Wednesday, August 3, 2016

Can I Afford To Buy It?

By Jim “Gymbeaux” Brown, August 3, 2016

You are about to load up your shopping cart, a real 4-wheel type or on your Internet page.  Have you asked the Million Dollar Question?  CAN I AFFORD TO BUY IT?  If the answer is YES; how do you know?

I have found that most people, even in today’s world of high technology, DO NOT HAVE A WORKING BUDGET for their home and some not even for their businesses, especially independent contractors.  When you have a desire to purchase something or if you have an emergency, how do you really know if you can afford to pay the price if you have no idea what your income versus expenses really looks like?

It is very simple.  You identify every expense you have during a year, EVERY EXPENSE, overlook nothing.  As an example, if you have children and friends who you typically buy gifts for whether it be for birthdays, anniversaries, Christmas, or whatever, you have Gift Expenses.  Do you know how much you spend EVERY YEAR on gifts for others?  If you have never added them up, you are in for a REAL SHOCK!  I know because I have 4 children, 9 grand children and 2 great grand children.  If we purchase gifts for just their birthdays and for Christmas that is 16 gifts a year not to mention any significant others, ourselves, other relatives, births, etc.

More expenses:  Home or rent payments, and all types of insurance like Homeowners, Renters, Autos.  All utilities like electricity, gas, water, sewerage, garbage collection, and cable television.  Telephones.  Student loans.  Personal loans. Emergency money fund.  Retirement fund. The list goes on and on depending upon your life style.  Have you taken account of ALL of your expenses and put them to paper or computer?  If not, how can you possibly answer the question, CAN I AFFORD TO BUY THIS?

Next step is to account and make a list of all types of income.  If you are a member of a family you probably have more than one income earner in the family and you probably have more than just one type of income per earner.  As an example, you may have more than one job and other members of your family may as well.  If you are eligible, you may also have retirement income, social security income, disability income, investment income, etc.  Have you listed them all and added them up to see what your total annual income really is?  Remember, it is possible to earn non-taxable income so the income you report on your Federal and State Income Returns may not be your ACTUAL annual income.  As an example some disability income is non-taxable.  You want to list every source of income and the respective amount.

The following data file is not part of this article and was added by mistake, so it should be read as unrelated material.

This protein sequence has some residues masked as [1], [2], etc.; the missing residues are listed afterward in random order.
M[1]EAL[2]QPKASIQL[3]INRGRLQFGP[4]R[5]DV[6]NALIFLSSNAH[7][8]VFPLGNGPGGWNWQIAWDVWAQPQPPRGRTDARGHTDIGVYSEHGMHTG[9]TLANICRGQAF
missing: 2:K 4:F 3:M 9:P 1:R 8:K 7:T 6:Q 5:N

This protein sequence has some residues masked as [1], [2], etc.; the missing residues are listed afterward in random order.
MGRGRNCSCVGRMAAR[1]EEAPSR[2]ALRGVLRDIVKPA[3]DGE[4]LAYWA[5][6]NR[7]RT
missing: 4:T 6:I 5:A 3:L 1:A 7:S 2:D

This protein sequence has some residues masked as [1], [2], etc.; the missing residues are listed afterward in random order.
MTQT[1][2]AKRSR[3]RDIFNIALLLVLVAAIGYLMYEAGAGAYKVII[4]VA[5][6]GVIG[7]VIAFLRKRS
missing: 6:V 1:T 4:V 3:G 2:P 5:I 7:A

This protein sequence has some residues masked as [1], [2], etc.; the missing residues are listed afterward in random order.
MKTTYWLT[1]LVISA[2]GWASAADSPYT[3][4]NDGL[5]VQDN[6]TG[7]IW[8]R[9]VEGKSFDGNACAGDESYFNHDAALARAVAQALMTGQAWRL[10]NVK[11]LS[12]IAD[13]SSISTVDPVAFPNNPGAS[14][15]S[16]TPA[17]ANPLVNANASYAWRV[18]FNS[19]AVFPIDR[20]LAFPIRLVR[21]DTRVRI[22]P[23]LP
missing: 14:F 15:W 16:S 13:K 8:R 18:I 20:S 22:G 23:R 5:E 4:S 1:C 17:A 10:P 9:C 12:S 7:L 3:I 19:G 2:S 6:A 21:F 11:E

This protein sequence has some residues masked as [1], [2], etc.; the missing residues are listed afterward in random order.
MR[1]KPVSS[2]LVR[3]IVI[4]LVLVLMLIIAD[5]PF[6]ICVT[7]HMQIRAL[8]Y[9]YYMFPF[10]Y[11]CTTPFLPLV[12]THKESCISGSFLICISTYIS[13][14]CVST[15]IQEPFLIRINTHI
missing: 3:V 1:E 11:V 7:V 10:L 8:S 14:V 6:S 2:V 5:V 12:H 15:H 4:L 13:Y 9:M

This Nugget is for everyone but especially young people.  You want to learn more about managing your money when you are young while it may be very simple and straight forward.  As you grow older it becomes more complex and difficult to maintain IF you haven’t started from the very beginning and then constantly maintain your budget to insure it is always up to date and accurate.

I have created a Microsoft Excel Spreadsheet Template to track your monthly expenses and income and it will calculate your monthly balance, either positive or negative as you enter the numbers.  If you use the spreadsheet you can very easily answer the question, CAN I AFFORD TO BUY THIS?  Unfortunately the blog program I use does not enable me to attach the spreadsheet to this Nugget.  If you would like a copy that you can modify and complete as you wish, send an email to and simply put SPREADSHEET in the subject line.

This additional note is more for the young folks who read this Nugget.  Not everyone works on a per hour wage system.  Whether you do or you do not, your real income is BEFORE TAXES so what you indicate as your total monthly or annual income does not include the amount you pay in income taxes.  Always keep that in mind.  Here is an additional test to determine if you can afford to buy something.  Calculate your annual income as a per hour income no matter how much you make during the year.  Do it if for no reason other than simple curiosity.  Here are two examples:

Most people think in a 40-hour work week term even though a great many work more than 40 hours and many more work less than 40 hours.  But for this purpose, think about a 40 hour work week, 8 hours per day.  There are 52 weeks in a year therefore the average person who works 40 hours a week, works a total of 2,080 hours a year not including any vacation time and I would assume you are still being paid for.  Using these numbers, calculate your per-hour wage.

If you earn $36,000 annually, that equates to a $17.30 per hour worked.  If you earn $100,000 annually, that equates to $48.07 per hour.  One more, $250,000 annually equals $120.19 per hour.